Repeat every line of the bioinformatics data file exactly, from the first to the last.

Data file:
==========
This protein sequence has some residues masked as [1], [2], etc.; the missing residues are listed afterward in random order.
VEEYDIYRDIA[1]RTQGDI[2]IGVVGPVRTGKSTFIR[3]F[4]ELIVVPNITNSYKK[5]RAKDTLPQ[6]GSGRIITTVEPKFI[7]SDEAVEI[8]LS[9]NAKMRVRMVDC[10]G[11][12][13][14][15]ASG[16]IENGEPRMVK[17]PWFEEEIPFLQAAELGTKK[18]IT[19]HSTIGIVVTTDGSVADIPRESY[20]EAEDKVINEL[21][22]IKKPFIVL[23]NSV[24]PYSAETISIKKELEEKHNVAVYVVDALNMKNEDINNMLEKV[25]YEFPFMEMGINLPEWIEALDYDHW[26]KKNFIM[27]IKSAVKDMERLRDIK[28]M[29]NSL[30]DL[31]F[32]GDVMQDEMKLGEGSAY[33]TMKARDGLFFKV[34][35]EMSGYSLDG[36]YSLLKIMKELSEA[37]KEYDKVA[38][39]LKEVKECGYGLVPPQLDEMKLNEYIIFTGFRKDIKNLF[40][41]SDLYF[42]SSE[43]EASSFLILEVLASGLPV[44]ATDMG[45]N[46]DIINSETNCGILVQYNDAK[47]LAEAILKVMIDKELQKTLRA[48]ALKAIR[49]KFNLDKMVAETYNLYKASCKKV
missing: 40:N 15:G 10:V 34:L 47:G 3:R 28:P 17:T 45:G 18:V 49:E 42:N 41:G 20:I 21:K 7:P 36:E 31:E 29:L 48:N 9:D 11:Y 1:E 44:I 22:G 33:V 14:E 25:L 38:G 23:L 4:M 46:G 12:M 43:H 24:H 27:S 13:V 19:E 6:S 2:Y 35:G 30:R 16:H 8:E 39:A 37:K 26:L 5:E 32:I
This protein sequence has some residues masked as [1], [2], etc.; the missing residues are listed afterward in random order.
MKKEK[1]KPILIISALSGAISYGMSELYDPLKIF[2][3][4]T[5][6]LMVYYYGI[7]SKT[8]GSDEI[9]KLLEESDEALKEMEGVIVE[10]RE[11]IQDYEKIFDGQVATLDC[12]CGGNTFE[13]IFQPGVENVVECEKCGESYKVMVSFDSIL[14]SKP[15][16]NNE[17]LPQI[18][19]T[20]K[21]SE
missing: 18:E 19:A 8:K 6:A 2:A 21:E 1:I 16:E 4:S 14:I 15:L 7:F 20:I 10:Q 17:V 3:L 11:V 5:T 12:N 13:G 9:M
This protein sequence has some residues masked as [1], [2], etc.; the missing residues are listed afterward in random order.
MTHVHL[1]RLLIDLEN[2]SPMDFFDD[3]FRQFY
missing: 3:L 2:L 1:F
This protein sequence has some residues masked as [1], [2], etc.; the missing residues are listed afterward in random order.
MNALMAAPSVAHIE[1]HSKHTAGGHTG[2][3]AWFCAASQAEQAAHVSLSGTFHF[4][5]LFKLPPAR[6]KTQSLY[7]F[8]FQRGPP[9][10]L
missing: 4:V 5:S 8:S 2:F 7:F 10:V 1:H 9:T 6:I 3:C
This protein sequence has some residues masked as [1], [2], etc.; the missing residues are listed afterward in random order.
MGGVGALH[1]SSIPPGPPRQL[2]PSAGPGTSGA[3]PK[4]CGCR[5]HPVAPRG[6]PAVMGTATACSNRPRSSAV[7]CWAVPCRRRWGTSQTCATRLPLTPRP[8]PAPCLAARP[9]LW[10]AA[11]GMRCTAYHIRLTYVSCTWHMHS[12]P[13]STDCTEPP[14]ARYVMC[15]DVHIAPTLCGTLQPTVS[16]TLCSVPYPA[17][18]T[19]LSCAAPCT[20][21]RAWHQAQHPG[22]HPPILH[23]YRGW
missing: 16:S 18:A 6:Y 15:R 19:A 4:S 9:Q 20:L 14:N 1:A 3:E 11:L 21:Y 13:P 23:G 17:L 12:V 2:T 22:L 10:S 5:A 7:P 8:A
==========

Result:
This protein sequence has some residues masked as [1], [2], etc.; the missing residues are listed afterward in random order.
VEEYDIYRDIA[1]RTQGDI[2]IGVVGPVRTGKSTFIR[3]F[4]ELIVVPNITNSYKK[5]RAKDTLPQ[6]GSGRIITTVEPKFI[7]SDEAVEI[8]LS[9]NAKMRVRMVDC[10]G[11][12][13][14][15]ASG[16]IENGEPRMVK[17]PWFEEEIPFLQAAELGTKK[18]IT[19]HSTIGIVVTTDGSVADIPRESY[20]EAEDKVINEL[21][22]IKKPFIVL[23]NSV[24]PYSAETISIKKELEEKHNVAVYVVDALNMKNEDINNMLEKV[25]YEFPFMEMGINLPEWIEALDYDHW[26]KKNFIM[27]IKSAVKDMERLRDIK[28]M[29]NSL[30]DL[31]F[32]GDVMQDEMKLGEGSAY[33]TMKARDGLFFKV[34][35]EMSGYSLDG[36]YSLLKIMKELSEA[37]KEYDKVA[38][39]LKEVKECGYGLVPPQLDEMKLNEYIIFTGFRKDIKNLF[40][41]SDLYF[42]SSE[43]EASSFLILEVLASGLPV[44]ATDMG[45]N[46]DIINSETNCGILVQYNDAK[47]LAEAILKVMIDKELQKTLRA[48]ALKAIR[49]KFNLDKMVAETYNLYKASCKKV
missing: 40:N 15:G 10:V 34:L 47:G 3:R 28:P 17:T 45:G 18:V 49:E 42:N 41:G 20:I 21:K 7:P 36:E 31:E 29:L 48:N 9:D 11:Y 1:E 44:I 22:G 33:V 14:E 25:L 38:G 23:L 4:M 46:G 12:M 43:H 24:H 27:S 13:V 19:E 6:S 2:Y 35:G 30:R 16:H 8:E 39:A 37:K 26:L 5:E 32:I
This protein sequence has some residues masked as [1], [2], etc.; the missing residues are listed afterward in random order.
MKKEK[1]KPILIISALSGAISYGMSELYDPLKIF[2][3][4]T[5][6]LMVYYYGI[7]SKT[8]GSDEI[9]KLLEESDEALKEMEGVIVE[10]RE[11]IQDYEKIFDGQVATLDC[12]CGGNTFE[13]IFQPGVENVVECEKCGESYKVMVSFDSIL[14]SKP[15][16]NNE[17]LPQI[18][19]T[20]K[21]SE
missing: 18:E 19:A 8:K 6:A 2:A 21:E 1:I 16:E 4:S 14:I 15:L 7:F 20:I 10:Q 17:V 3:L 11:V 5:T 12:N 13:G 9:M
This protein sequence has some residues masked as [1], [2], etc.; the missing residues are listed afterward in random order.
MTHVHL[1]RLLIDLEN[2]SPMDFFDD[3]FRQFY
missing: 3:L 2:L 1:F
This protein sequence has some residues masked as [1], [2], etc.; the missing residues are listed afterward in random order.
MNALMAAPSVAHIE[1]HSKHTAGGHTG[2][3]AWFCAASQAEQAAHVSLSGTFHF[4][5]LFKLPPAR[6]KTQSLY[7]F[8]FQRGPP[9][10]L
missing: 4:V 5:S 8:S 2:F 7:F 10:V 1:H 9:T 6:I 3:C
This protein sequence has some residues masked as [1], [2], etc.; the missing residues are listed afterward in random order.
MGGVGALH[1]SSIPPGPPRQL[2]PSAGPGTSGA[3]PK[4]CGCR[5]HPVAPRG[6]PAVMGTATACSNRPRSSAV[7]CWAVPCRRRWGTSQTCATRLPLTPRP[8]PAPCLAARP[9]LW[10]AA[11]GMRCTAYHIRLTYVSCTWHMHS[12]P[13]STDCTEPP[14]ARYVMC[15]DVHIAPTLCGTLQPTVS[16]TLCSVPYPA[17][18]T[19]LSCAAPCT[20][21]RAWHQAQHPG[22]HPPILH[23]YRGW
missing: 16:S 18:A 6:Y 15:R 19:A 4:S 9:Q 20:L 14:N 1:A 3:E 11:L 21:Y 13:P 23:G 17:L 12:V 2:T 22:L 10:S 5:A 7:P 8:A